Various types of polyethylene may be employed. As an example, a branched (i.e., non-linear) low density polyethylene or a linear low density polyethylene (LLDPE) can be utilized and produced from any of the well known processes, including metallocene and Ziegler-Natta catalyst systems. LLDPE is typically produced by a catalytic solution or fluid bed process under conditions established in the art. The resulting polymers are characterized by an essentially linear backbone. Density is controlled by the level of comonomer incorporated into the otherwise linear polymer backbone. Various alpha-olefins are typically copolymerized with ethylene in producing LLDPE. The alpha-olefins which preferably have four to eight carbon atoms, are present in the polymer in an amount up to about 10 percent by weight. The most typical comonomers are butene, hexene, 4-methyl-1-pentene, and octene. In general, LLDPE can be produced such that various density and melt index properties are obtained which make the polymer well suited for melt-spinning with polypropylene. In particular, preferred density values range from 0.87 to 0.95 g/cc (ASTM D-792) and melt index values usually range from 0.1 to about 150 g/10 min. (ASTM D1238-89, 190° C.). Preferably, the LLDPE should have a melt index of greater than 10, and more preferably 15 or greater for spunbonded filaments. Particularly preferred are LLDPE polymers having a density of 0.90 to 0.945 g/cc and a melt index of greater than 25. Examples of suitable commercially available linear low density polyethylene polymers include those available from Dow Chemical Company, such as ASPUN Type 6811 (27 MI, density 0.923), Dow LLDPE 2500 (55 MI, 0.923 density), Dow LLDPE Type 6808A (36 MI, 0.940 density), and the Exact series of linear low density polyethylene polymers from Exxon Chemical Company, such as Exact 2003 (31 MI, density 0.921).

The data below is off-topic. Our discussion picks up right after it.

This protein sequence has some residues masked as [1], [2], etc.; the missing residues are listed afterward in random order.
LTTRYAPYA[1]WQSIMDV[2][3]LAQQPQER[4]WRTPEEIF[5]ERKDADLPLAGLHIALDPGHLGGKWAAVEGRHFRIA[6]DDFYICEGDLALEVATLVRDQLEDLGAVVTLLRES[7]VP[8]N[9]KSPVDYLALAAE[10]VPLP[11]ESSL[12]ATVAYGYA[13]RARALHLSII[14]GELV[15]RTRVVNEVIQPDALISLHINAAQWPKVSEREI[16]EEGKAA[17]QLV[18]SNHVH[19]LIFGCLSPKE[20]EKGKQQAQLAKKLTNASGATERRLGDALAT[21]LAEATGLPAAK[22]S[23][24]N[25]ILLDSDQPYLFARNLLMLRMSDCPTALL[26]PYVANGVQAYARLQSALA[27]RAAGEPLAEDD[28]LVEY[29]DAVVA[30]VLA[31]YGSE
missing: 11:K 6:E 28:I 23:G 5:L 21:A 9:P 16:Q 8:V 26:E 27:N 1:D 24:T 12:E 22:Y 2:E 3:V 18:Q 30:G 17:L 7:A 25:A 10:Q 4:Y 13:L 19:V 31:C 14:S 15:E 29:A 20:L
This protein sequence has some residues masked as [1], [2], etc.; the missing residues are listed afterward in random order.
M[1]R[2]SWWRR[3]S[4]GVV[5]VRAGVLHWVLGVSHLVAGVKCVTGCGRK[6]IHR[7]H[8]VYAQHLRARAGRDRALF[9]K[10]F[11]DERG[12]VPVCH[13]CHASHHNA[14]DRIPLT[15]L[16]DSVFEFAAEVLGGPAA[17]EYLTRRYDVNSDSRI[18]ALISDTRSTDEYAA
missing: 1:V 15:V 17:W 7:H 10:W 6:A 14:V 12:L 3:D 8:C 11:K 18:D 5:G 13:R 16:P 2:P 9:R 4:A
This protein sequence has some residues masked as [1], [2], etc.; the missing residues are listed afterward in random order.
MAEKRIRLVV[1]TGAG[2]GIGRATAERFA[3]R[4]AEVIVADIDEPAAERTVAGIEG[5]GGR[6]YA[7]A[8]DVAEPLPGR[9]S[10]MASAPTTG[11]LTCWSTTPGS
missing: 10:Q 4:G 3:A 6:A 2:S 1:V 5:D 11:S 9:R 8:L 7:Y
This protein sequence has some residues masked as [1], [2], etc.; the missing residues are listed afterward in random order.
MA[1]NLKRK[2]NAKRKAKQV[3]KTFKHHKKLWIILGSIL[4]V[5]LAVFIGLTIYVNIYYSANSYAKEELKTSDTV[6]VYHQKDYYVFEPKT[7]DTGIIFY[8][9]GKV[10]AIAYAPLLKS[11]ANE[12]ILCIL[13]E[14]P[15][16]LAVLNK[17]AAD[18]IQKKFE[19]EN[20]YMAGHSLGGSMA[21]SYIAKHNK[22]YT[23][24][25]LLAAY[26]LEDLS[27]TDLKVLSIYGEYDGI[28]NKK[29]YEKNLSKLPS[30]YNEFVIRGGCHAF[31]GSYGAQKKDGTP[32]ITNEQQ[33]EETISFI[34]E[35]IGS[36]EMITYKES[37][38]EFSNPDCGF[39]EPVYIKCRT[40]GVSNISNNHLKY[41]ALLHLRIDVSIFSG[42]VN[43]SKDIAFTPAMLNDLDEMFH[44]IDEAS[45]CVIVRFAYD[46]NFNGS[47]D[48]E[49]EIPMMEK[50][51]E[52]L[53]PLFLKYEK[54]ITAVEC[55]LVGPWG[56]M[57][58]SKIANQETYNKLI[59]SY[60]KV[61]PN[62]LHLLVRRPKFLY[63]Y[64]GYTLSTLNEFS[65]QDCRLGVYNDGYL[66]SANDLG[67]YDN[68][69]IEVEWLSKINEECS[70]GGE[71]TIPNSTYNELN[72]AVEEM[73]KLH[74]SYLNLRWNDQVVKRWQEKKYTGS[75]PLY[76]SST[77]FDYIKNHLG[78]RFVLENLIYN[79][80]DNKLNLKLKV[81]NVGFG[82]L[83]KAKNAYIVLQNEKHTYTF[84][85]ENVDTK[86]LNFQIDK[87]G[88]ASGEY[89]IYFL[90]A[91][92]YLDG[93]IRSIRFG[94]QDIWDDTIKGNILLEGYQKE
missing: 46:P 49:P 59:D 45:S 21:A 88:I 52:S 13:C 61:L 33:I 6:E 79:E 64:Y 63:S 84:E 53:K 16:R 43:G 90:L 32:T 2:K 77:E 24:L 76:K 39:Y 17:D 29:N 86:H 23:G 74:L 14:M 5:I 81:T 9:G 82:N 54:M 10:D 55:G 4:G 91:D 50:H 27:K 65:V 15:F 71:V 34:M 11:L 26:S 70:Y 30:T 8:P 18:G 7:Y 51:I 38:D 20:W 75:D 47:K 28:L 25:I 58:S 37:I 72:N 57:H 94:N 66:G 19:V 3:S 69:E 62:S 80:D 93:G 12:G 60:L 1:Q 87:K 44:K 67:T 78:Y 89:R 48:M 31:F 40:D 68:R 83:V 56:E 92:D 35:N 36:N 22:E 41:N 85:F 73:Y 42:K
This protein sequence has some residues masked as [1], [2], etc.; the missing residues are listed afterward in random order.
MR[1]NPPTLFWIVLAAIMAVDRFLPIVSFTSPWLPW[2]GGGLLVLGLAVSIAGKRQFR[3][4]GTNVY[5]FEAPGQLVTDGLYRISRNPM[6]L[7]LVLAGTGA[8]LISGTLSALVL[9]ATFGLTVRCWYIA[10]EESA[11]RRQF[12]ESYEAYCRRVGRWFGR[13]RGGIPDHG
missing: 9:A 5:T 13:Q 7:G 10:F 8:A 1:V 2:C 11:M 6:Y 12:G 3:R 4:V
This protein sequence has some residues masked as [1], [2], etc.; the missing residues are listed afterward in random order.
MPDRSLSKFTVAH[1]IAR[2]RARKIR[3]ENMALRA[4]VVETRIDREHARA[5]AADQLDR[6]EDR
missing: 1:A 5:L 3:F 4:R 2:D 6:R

Various propylene polymers made by processes known to the skilled artisan may also be employed. In general, the propylene polymer component can be an isotactic or syndiotactic propylene homopolymer, copolymer, or terpolymer. Examples of commercially available propylene homopolymers which can be used in the present invention include SOLTEX Type 3907 (35 MFR, CR grade), HIMONT Grade X10054-12-1 (65 MFR), Exxon Type 3445 (35 MFR), Exxon Type 3635 (35 MFR) AMOCO Type 10-7956F (35 MFR), and Aristech CP 350 J (melt flow rate approximately 35). Examples of commercially available copolymers of propylene include Exxon 9355 which is a random propylene copolymer with 3% ethylene, 35 melt flow rate; Rexene 13S10A, a 10 melt flow rate random propylene copolymer with 3% ethylene; Fina 7525MZ, an 11 melt flow rate 3% ethylene random propylene copolymer, Montel EPIX 30F, a 1.7% ethylene, 8 melt flow rate random copolymer of propylene. When the propylene polymer is the dominant continuous phase of the blend, the preferred melt flow rate is greater than 20. When the propylene polymer exists as the dispersed phase of the blend, the preferred melt flow rate is less than 15 and most preferably less than 10. In still another embodiment, the multipolymer fibers of the web 11 may be bicomponent or multicomponent fibers or filaments. The term bicomponent or multicomponent refers to the existence of the polymer phases in discrete structured domains, as opposed to blends where the domains tend to be dispersed, random or unstructured. The polymer components can be configured into any number of configurations including sheath-core, side-by-side, segmented pie, islands-in-the-sea, or tipped multilobal. A coherent extensible nonwoven web can be made, for example, from a sheath-core bicomponent fiber having a polyester core and a polyethylene sheath. Alternatively, the extensible web 11 can comprise a single web containing a combination of spunbonded filament and meltblown fibers or a combination of carded staple fibers and meltblown fibers.